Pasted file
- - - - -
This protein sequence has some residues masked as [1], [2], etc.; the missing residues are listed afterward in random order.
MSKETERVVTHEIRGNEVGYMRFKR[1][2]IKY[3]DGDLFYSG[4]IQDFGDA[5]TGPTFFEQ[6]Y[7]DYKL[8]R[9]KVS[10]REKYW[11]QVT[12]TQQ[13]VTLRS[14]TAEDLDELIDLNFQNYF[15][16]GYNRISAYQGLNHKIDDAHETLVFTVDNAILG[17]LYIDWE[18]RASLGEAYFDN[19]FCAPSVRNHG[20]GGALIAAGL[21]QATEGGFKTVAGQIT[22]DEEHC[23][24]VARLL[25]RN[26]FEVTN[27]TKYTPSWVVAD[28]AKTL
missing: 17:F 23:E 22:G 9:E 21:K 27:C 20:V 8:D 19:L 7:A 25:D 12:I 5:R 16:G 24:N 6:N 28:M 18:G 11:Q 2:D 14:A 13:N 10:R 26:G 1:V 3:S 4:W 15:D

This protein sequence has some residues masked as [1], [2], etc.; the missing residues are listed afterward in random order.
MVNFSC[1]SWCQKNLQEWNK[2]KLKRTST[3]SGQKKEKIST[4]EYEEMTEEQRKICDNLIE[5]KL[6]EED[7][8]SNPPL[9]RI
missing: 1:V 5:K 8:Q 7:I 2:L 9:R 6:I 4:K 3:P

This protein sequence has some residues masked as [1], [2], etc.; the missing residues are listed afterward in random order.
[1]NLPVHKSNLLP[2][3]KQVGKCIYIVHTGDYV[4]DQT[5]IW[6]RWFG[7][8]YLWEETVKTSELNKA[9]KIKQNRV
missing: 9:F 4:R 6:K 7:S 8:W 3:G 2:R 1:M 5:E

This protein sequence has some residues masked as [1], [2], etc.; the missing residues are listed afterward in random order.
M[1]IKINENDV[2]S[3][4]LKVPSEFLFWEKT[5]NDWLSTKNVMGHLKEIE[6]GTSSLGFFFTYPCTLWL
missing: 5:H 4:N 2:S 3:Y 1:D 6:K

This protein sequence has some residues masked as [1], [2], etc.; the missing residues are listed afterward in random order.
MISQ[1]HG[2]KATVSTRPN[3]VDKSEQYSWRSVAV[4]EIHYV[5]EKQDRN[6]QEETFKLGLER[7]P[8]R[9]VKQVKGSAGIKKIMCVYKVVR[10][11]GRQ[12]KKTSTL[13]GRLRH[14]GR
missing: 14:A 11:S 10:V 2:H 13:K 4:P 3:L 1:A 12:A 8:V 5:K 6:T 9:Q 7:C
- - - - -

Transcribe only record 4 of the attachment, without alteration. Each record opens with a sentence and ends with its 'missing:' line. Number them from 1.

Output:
This protein sequence has some residues masked as [1], [2], etc.; the missing residues are listed afterward in random order.
M[1]IKINENDV[2]S[3][4]LKVPSEFLFWEKT[5]NDWLSTKNVMGHLKEIE[6]GTSSLGFFFTYPCTLWL
missing: 5:H 4:N 2:S 3:Y 1:D 6:K